Statement from ALA President Loriene Roy on Net Neutrality

Last week, the U.S. Department of Justice (DOJ) Antitrust Division filed comments with the Federal Communications Commission (FCC) calling upon the FCC to carefully consider the possible effects of regulating the Internet. ALA implores the FCC to ensure that producers and consumers of information are able to access and provide services on the Internet free from discriminatory practices, to ensure network neutrality.

DOJ argues that any regulation could, among other things, “skew investment” and “delay innovation” of the Internet. On the contrary, ALA believes the enforcement of net neutrality does not hinder investment into the Internet. Thus far, the open and accessible nature of net neutrality has prevented Internet Service Provider (ISP) gatekeepers from blocking or discriminating against smaller, less popular or less lucrative service or content providers. ALA asks for this neutrality to be maintained.

Further, ALA is not opposed to ISPs offering traditional tiered pricing, when the pricing for bandwidth is determined by speeds available to a given consumer and/or the amount of bandwidth consumed. What ALA opposes is any blocking or relegation of Internet traffic.

Libraries are vital access points to information. As we stated in our own comments to the FCC (PDF), ALA believes that an open network, free from discrimination, is essential to giving the public access to any lawful content within the library. Access to this information creates an informed public that is better equipped to participate in the digital age. The FCC should work to ensure that the principles adopted in the September 2005 Policy Statement (PDF) are adhered to by broadband providers while providing service to all consumers. ALA shared these comments, along with others, when we filed comments to the FCC during their Notice of Inquiry into broadband industry practices.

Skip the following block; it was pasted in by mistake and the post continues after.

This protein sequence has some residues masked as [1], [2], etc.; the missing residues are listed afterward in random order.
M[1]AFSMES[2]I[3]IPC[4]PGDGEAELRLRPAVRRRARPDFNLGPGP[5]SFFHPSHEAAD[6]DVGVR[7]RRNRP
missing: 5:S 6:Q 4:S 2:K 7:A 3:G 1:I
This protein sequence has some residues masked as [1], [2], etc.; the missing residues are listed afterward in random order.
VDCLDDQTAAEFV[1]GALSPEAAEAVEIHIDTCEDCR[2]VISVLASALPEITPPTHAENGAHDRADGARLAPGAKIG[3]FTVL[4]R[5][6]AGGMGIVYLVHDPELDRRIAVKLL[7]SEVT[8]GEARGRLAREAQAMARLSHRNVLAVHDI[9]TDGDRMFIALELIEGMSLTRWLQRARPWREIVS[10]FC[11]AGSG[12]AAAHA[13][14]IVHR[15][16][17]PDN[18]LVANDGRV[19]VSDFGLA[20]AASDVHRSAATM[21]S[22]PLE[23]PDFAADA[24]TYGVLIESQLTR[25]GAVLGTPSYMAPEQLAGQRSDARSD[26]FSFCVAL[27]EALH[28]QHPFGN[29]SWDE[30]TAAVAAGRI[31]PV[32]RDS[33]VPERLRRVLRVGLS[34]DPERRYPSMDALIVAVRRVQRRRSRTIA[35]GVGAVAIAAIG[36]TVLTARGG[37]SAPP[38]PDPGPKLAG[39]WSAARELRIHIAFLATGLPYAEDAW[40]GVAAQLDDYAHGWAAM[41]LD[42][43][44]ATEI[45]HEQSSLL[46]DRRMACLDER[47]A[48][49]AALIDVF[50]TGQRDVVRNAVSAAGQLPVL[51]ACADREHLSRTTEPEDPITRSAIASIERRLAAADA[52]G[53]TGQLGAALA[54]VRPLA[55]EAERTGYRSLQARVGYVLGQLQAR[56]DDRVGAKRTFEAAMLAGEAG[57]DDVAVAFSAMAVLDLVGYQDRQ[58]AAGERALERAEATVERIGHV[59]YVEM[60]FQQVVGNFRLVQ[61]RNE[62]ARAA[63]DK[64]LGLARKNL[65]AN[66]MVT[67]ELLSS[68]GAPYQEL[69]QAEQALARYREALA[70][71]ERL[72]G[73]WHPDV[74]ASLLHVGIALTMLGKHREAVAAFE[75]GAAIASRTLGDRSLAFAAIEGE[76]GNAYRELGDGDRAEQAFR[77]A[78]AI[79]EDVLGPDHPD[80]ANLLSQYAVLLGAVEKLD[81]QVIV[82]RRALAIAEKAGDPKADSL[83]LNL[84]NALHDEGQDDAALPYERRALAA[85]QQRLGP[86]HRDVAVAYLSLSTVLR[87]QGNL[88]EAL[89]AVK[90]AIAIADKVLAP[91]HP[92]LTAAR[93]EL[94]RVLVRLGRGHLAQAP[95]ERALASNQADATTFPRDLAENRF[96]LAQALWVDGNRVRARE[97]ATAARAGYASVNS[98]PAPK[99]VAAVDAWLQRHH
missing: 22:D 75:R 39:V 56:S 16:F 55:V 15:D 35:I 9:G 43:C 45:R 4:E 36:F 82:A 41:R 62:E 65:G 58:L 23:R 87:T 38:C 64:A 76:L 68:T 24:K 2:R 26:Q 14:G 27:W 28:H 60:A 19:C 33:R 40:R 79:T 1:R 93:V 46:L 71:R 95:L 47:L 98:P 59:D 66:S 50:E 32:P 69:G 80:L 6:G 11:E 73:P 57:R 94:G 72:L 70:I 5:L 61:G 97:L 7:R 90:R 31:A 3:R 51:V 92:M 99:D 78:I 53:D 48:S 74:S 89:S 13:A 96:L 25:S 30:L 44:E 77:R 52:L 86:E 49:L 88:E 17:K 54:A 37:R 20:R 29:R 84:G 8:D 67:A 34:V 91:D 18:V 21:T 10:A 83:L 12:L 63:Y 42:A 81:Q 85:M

ALA further disagrees with the DOJ’s position that consumers will be harmed by enforced net neutrality due to the fact that the costs of network buildout will be passed onto consumers. Not so. Consumers will not be harmed by enforcement of net neutrality. On a neutral network they will flourish in their ability to access the content they want, without being relegated to a “slow lane.”

Laws that maintain net neutrality are the best way to preserve a vibrant diversity of viewpoints into the foreseeable future. The vitality of voices on the Internet is critical to the intellectual freedom that libraries around the world are trying to protect and promote.

About Jacob Roberts

Jacob Roberts is the communications specialist for the ALA Washington Office.

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